Proof of Proposition 3

By comparing \(\Phi _N\) with \(\Phi _I\), we obtain

$$\begin{aligned} \Phi _N -\Phi _I&= \frac{ (1-c)^2 (1-\gamma )^2 k^2 (1 -4 \gamma k) \ g(k,\gamma ) }{2 [1-2 (\gamma +2) k]^2 [(4 \gamma +2)k-1]^2 \left[ \gamma +\left( -4 \gamma ^2+8 \gamma +8\right) k-3\right] ^2} \nonumber \\ \text {and}~~ g(k,\gamma )&\equiv 16 ( 3 \gamma ^4 + 5 \gamma ^3 + 16 \gamma ^2 + 22 \gamma + 8 ) k^3 - 12 ( 5\gamma ^3 + 5\gamma ^2 + 8\gamma + 6 ) k^2 + 24\gamma ^2 k - 3\gamma + 3. \end{aligned}$$

We show that \(g(k,\gamma ) > 0\) and \(\textrm{sign}\{ \Phi _N -\Phi _I \}\) depend only on \(1 -4 \gamma k\). To prove \(g(k,\gamma ) > 0\), it is sufficient to show that \(g(k,\gamma )\) has its minimum value at \(k = k_0\) and \(c=1\), and that its value is positive.

First, we show that \(g(k, \gamma )\) is an increasing function of k; that is, \(g(k, \gamma )\) is smallest at \(k=k_0\). The first derivative \(g(k, \gamma )\) with respect to k is \(\partial g(k, \gamma ) \big / \partial k = 24 [ 2 (3 \gamma ^4+5 \gamma ^3+16 \gamma ^2+22 \gamma +8) k^2 -(5 \gamma ^3+5 \gamma ^2+8 \gamma +6 ) k +\gamma ^2 ]\). \(\partial g(k,\gamma )/ \partial k\) is a quadratic function of k and the coefficient of \(k^2\) is positive. Hence, by solving \(\partial g(k,\gamma )/ \partial k > 0\) for k, we obtain \(k < k_1\) and \(k>k_2\), where \(k_1\) and \(k_2\) are roots of \(g(k, \gamma )=0\) for k and \(k_1 < k_2\).

Fig. 4
figure 4

\(k_0\) at \(c=1\) and the two roots of \(g(k, \gamma )=0\)

As \(k_0 = 1/[2 c (2 \gamma +1)]\) decreases with c, \(k_0\) has its minimum value at \(c = 1\). We illustrate \(k_1\), \(k_2\), and \(k_0\) at \(c=1\) in Fig. 4. Using numerical calculation, we find that for \(\gamma \in [0, 1]\), the unique root of \(k_2 - k_0|_{c=1} = 0\) is \(\gamma = 1\). Hence, \(\partial g(k,\gamma )/ \partial k > 0\) for any \(k > k_0\). Therefore, \(g(k, \gamma )\) has its minimum value at \(k = k_0\).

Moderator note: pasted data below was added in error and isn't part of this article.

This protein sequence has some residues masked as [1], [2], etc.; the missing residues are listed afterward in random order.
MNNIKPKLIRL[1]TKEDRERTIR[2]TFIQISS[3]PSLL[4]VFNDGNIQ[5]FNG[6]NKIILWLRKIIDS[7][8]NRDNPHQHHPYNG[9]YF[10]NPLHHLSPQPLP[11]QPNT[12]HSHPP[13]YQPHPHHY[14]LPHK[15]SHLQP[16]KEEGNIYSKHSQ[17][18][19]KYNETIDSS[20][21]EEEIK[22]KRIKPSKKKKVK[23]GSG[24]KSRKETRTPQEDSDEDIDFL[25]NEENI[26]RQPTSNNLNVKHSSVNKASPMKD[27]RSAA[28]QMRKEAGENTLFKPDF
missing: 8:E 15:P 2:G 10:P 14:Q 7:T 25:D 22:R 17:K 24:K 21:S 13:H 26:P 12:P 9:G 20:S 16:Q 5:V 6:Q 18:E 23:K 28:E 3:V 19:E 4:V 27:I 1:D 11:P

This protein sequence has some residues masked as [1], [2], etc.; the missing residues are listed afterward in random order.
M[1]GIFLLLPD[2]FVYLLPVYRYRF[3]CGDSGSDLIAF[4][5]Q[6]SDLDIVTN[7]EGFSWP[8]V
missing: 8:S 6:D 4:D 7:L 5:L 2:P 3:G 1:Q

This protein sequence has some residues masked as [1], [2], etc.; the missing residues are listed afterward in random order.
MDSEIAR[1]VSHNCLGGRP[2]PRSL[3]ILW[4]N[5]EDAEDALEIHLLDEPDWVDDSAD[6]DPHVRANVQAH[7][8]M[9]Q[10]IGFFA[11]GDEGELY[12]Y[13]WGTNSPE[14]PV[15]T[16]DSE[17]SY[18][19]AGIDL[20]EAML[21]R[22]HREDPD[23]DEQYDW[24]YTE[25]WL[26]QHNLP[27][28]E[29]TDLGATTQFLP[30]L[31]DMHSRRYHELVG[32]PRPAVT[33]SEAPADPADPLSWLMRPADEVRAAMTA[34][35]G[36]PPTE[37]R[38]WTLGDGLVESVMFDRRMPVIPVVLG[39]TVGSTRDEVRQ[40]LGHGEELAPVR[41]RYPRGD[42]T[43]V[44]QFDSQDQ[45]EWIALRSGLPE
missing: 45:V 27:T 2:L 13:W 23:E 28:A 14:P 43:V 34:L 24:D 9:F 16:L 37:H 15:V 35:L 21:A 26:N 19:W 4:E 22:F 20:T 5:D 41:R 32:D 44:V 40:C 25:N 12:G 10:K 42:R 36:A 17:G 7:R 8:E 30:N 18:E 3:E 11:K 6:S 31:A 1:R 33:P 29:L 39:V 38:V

Second, we show \(\partial g(k_0, \gamma )/\partial c <0\). The derivation yields

$$\begin{aligned} \frac{ \partial g(k_0, \gamma ) }{ \partial c } = \frac{ \partial g(k_0, \gamma ) }{ \partial k } \times \frac{ \partial k_0 }{ \partial c } = \frac{ \partial g(k_0, \gamma ) }{ \partial k } \left[ \frac{ - 1}{2 c^2 (2 \gamma +1)} \right] <0. \end{aligned}$$

The last inequality is satisfied because \(\partial g(k,\gamma )/ \partial k > 0\). Hence, \(g(k_0, \gamma )\) is a decreasing function for c and it has its minimum value when \(c = 1\).

From the above discussion, \(g(k_0, \gamma )\) has the following minimum value at \(k=k_0\) and \(c=1\): \(g(k_0, \gamma ) \big |_{c=1} = \frac{(1-\gamma )^2 (\gamma +1)}{(2 \gamma +1)^3} >0\). Because \(g(k_0, \gamma ) \big |_{c=1}\) is positive, \(\forall k>k_0\), \(g(k, \gamma ) > 0\). This result implies that  \(\textrm{sign}\{ \Phi _N -\Phi _I \}\) depends only on “\(1 -4 \gamma k\).” Hence, \(\Phi _N > \Phi _I\) iff \(k < 1/(4\gamma )\). \(\square\)

Appendix B. Derivation of equilibrium outcomes

In this appendix, we derive the equilibrium outcomes in each regime.

No one invests regime: \(NN\). First, we derive the equilibrium quantity of the final product. Because each firm decides the quantity of the final product that maximizes profit, the first-order condition (FOC) to maximize profit is

$$\begin{aligned} \frac{\partial \pi _{Di}}{\partial q_{e,i}} =1-w-2 q_{e,i}-\gamma q_{e,j} =0. \end{aligned}$$

Consequently, we obtain  \(q_{e,i}=\dfrac{1}{2}(1-w-q_{e,j})\). From this reaction function, we obtain

$$\begin{aligned} q_{e,i}=q_{e,j}=\frac{1-w}{2+\gamma }. \end{aligned}$$

Substituting Eq. (7) into the upstream firm’s profit function, we obtain

$$\begin{aligned} \pi _U =\frac{2 (1-w) (w-(c-x))}{\gamma +2}-k x^2. \end{aligned}$$

Because the upstream firm decides w and x to maximize its profit, the FOCs are